By Pat Caldwell
Jordan Valley — A new concept regarding grazing permits will be on stage in Jordan Valley Tuesday, but a national association is urging caution on ranchers who might be tempted.
The theory pushed by Angus McIntosh, the executive director of the Range Allotment Owners Association, suggests ranchers actually own their grazing allotments and can independently determine how they are managed.
McIntosh, a range specialist, will present his case at the Lions Hall from 1 p.m. to 4 p.m.
Jordan Valley is the last of his whistle stop tour of rural Oregon towns in recent days.
McIntosh’s ideas resonate locally as the multi-million dollar cattle industry is one of the county’s biggest economic engines.
Now, grazing permits are issued and managed by the U.S. Forest Service and the Bureau of Land Management.
McIntosh’s theory, however, generated a strong response from one of the biggest cattlemen’s advocacy groups in the nation and a rebuke from pro-grazing rangeland attorneys.
At its core, McIntosh’s theory revolves around the assertion that ranchers who utilize federal public lands for grazing have a property right to their allotment. Under McIntosh’s grazing allocation model, ranchers who utilize grazing allotments have the final say on what occurs within it.
His assertions are based on differences in language, perception and the true meaning of legal terms.
“The legal definition of the term ‘public land’ and a legal definition of the term ‘allotment’ are not the same,” said McIntosh, who is not an attorney.
Yet Ethan Lane, the executive director of the Public Lands Council, a national cattlemen’s group, said McIntosh’s theories don’t hold up to legal scrutiny.
“As an industry group spending all of its time to protect their (ranchers) rights we feel it is our responsibility to weigh in when a theory like this is sold to ranchers as fact,” Lane said.
In a recent letter, the Public Lands Council labeled McIntosh’s theory as “compelling but dangerous.”
Lane said a major fear of his organization is individual grazing permit holders will take McIntosh’s theories to heart and cease to abide by federal grazing regulations.
“I’ve listened to Angus’s presentation, talked to Angus and I thought it was a recipe for ranchers to lose their permits. He is a perfectly nice guy. We just disagree with him on this particular theory,” Lane said.
Eight attorneys from the West who support rancher’s public land rights disagree with McIntosh as well.
In a recent public letter, the attorneys said independent action by ranchers regarding their permits creates a risk of “adverse action upon the grazing permit/leases and that it will be difficult or very expensive to remediate the consequence of those actions.”
“We share the frustration that he (McIntosh) has and that our clients have with the management of public lands to keep the range healthy. We are passionate about having a fair shake for the ranching community,” said Scott Horngren, a Portland attorney who represents the cattle and timber industry and a signator on the letter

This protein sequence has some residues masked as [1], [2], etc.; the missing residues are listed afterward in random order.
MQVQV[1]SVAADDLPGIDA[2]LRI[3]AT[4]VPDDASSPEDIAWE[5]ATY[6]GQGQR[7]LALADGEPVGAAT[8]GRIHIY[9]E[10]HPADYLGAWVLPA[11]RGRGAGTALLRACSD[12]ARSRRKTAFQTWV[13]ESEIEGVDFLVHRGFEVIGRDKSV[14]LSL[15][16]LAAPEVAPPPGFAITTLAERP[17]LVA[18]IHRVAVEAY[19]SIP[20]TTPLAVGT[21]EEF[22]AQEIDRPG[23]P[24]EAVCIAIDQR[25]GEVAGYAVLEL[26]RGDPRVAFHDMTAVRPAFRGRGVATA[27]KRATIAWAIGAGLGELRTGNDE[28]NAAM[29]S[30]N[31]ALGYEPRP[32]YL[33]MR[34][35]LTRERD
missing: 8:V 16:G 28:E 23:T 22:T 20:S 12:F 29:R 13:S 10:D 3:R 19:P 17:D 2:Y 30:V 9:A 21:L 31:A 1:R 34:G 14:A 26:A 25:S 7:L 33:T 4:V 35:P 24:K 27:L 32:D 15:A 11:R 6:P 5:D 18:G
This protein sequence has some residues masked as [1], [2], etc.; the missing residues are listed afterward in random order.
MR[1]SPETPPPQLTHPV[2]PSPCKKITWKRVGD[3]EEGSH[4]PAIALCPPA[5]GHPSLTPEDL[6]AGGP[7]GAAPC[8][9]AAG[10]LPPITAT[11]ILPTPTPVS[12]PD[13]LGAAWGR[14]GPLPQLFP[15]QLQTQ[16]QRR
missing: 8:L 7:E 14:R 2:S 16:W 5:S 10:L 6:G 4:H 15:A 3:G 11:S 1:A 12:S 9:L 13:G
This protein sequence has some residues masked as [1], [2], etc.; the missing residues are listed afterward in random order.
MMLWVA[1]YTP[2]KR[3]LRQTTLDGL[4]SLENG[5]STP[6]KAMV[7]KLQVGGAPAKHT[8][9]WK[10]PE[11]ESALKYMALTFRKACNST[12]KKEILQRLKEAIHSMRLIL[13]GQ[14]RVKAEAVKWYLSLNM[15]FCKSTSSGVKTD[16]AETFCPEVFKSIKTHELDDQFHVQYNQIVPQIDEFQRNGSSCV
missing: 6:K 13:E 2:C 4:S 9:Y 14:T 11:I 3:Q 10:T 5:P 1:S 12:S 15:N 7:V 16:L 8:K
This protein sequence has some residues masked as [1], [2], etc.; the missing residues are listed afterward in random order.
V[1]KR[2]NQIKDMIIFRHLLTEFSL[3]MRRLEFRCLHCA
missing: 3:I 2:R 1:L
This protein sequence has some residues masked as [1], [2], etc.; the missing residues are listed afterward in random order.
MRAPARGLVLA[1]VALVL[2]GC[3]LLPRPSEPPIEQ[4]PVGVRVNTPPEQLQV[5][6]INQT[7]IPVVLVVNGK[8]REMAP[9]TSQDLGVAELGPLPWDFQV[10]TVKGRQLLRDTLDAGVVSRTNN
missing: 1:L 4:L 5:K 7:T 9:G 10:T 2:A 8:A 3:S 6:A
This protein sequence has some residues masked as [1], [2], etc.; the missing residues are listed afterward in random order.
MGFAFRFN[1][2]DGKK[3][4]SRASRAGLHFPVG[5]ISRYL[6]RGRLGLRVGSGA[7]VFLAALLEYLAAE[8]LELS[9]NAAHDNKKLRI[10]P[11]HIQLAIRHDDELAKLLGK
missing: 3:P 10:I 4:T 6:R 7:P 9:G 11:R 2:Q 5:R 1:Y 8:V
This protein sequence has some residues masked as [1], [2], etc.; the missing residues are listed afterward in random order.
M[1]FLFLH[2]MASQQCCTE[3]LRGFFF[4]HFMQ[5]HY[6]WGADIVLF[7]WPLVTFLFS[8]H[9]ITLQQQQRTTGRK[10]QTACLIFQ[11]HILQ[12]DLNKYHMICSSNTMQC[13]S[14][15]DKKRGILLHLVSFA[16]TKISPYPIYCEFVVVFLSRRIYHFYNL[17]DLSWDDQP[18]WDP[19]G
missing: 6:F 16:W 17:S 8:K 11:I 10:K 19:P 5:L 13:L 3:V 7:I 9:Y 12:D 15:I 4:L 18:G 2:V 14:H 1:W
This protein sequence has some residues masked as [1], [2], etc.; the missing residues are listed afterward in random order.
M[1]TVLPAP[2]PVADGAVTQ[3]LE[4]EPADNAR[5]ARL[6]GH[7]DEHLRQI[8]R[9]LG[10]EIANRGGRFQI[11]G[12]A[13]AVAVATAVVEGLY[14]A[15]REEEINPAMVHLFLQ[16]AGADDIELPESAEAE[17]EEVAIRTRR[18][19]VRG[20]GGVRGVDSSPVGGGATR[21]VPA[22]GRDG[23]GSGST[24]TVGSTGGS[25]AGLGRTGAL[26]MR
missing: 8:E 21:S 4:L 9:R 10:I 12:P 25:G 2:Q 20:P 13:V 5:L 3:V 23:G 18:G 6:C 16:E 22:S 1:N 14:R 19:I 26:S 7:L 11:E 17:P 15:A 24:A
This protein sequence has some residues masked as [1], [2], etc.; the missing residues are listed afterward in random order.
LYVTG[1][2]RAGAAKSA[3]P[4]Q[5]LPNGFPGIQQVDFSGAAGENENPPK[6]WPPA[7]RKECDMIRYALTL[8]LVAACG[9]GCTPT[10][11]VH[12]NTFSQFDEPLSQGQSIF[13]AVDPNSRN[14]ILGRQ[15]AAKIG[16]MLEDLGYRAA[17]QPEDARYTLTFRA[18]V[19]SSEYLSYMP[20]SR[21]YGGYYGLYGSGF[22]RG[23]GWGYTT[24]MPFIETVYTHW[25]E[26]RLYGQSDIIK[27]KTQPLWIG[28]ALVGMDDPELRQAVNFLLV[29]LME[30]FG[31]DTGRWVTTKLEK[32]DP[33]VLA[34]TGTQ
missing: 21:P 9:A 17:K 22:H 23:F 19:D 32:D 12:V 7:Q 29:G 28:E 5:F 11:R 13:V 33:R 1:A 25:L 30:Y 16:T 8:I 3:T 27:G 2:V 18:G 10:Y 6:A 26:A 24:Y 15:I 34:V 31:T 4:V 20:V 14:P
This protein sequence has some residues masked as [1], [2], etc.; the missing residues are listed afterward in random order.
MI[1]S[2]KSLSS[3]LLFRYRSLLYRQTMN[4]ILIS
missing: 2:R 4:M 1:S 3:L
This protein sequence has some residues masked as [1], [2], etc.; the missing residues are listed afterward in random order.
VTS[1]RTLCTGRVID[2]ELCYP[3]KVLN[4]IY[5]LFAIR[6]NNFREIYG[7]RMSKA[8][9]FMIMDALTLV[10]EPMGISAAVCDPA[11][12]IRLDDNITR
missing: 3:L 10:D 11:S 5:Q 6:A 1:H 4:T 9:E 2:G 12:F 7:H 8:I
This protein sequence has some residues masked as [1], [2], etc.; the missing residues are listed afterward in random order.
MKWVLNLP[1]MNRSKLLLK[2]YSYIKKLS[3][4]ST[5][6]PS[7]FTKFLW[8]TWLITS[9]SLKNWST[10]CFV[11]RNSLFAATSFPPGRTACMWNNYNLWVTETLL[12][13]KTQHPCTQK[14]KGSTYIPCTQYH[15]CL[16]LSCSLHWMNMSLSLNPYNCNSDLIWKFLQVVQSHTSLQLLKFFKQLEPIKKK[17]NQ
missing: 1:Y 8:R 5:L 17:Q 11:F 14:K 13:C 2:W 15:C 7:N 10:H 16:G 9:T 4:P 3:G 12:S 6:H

“Having said all of that, the question then becomes what rights, if any, do you have as a grazing permitee? And I think that is where we part company. I am very concerned that permitees may take action regarding the administration of their permit,” Horngren said.
Independent action with a permit, Horngren said, would open a Pandora’s box of unintended consequences.
“One of the purposes of the letter was to caution permittees to think very carefully when they talk about taking unilateral action in response to whatever suggestions McIntosh may have,” he said.
McIntosh said until now, ranchers have been misled about their rights.
“They’ve been deceived into believing that their allotments are public lands. It is an actual property right,” he said.
McIntosh said federal officials deliberately confuse ranchers.
“They use terminology designed to keep them from understanding what their property rights are. There are too many people, including attorneys, that don’t know the difference between an allotment and public land,” he said.
McIntosh said his only desire is to give interested individuals information.
He wants “to educate and raise the level of awareness of allotment owners so that they can stand up for their property rights when they are confronted by a bureaucrat who is just following orders,” he said.
Lane said McIntosh’s theory sounds good but it doesn’t work in practice.
“He is selling a simple answer to complex problems. There are no simple answers to the problems we are working on in the West. They are not black and white,” he said.
The price, Land said, to adopting McIntosh’s theory will potentially be high.
“We could risk the rights we do have and are trying to protect by chasing rights we don’t think we actually have,” he said.
Jordan Valley rancher Bob Skinner, vice president of the Public Lands Council, said he is unsure of McIntosh’s intentions.
“I don’t know what these people are thinking,” he said.
Skinner said McIntosh’s theory misses the broader point of fair use of public land.
“We support multiple use. Everybody has a right to the public lands and that is what we support,” he said.